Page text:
Student shadows Dr. Moran, volunteers with research studies

Posted on: July 13th, 2016
by: Jennifer


Eric, MB, BJM

Chicago Prostate Cancer Center (CPCC) values education about prostate cancer, not only to improve patients’ understanding of the disease and its treatment options, but to expand technical knowledge of visiting physicians and provide opportunities for students.

CPCC works hand-in-hand with Prostate Cancer Foundation of Chicago (PCFC) on research and education that advances best practices in low dose-rate brachytherapy—or seed implant— an effective, convenient option that allows men to remain active during prostate cancer treatment.

We are grateful to student intern, Eric Bernstein, a Johns Hopkins undergraduate who is volunteering with PCFC for his second summer. Eric has observed brachytherapy and cryotherapy procedures and assists with research data entry. He is co-authoring a research abstract that will look at how many times prostate cancer was initially identified in individuals screened at our annual Prostate Cancer Screening Event.

Read Eric’s blog:

Since the beginning of the summer, I’ve been working at CPCC doing data entry tasks for the research side of the operation. I’ve seen countless PSA reports and physics charts and satisfaction surveys. But, as an undergraduate student considering medical school in the future, I’ve also had the opportunity to shadow Dr. Moran and his team in the operating room. That has proven to be one of the most educational and interesting experiences that I have had.

 Although Dr. Moran only does a few different procedures here, they are, from a technological standpoint, very complicated. The course of the treatment uses several kinds of advanced imaging techniques as well as computer modeling and radiation. It begins with an ultrasound imaging of the prostate to get a rough estimate of the size and shape of the gland. A computer algorithm is then used to design the radioactive seed implant plan. Then, during the implant, a general anesthesia is used to put the patient to sleep, and the ultrasound is used again to visualize the prostate as Dr. Moran drops the seeds into place. Finally, a CT scan is performed to ensure that all the seeds are in the right place and that the correct amount of radiation was implanted.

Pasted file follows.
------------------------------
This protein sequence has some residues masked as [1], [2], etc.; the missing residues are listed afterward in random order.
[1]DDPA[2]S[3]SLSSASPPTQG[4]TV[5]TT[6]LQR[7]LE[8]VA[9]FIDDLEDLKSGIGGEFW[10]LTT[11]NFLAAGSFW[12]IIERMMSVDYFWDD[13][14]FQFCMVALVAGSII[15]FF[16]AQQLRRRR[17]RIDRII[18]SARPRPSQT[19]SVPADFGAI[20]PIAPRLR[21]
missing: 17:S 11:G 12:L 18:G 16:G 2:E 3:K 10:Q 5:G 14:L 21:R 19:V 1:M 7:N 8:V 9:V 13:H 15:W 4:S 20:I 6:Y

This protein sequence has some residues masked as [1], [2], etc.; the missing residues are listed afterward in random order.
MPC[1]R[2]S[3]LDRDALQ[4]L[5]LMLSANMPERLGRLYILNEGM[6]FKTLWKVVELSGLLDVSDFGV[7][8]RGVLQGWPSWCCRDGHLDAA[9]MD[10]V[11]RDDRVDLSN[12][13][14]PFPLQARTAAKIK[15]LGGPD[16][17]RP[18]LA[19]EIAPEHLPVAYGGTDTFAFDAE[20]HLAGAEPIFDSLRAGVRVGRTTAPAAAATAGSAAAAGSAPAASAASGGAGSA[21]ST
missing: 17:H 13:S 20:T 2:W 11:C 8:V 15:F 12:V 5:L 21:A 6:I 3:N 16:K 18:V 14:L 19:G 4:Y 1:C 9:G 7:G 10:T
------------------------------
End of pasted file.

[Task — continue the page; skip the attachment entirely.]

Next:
It seems like this procedure could be overwhelming to somebody who hasn’t had a second of medical education yet, but I actually relish the opportunity. Having all these things involved in the process means I’ve gotten to learn about how all of these things work and some of the ways they can be used. I’ve learned about the internal structure of the ultrasound probe and the physiology of sevoflurane, and more about the prostate than I ever thought I wanted to know. I know that experience will come in handy in medical school.

 The most valuable experience, however, comes from Dr. Moran and his team. The most important thing for a doctor and his or her team is how they interact with their patients. Dr. Moran has an exemplary bedside manner and his patients always seem at ease going into the OR. The nursing staff is kind and attentive, as well as knowledgeable about the procedures. I believe that most people who decide to go into health professions do so because they want to help people. Dr. Moran has reaffirmed that belief for me. He has provided me with an example of how to behave around patients. That is experience that I will take with me no matter what my future holds.

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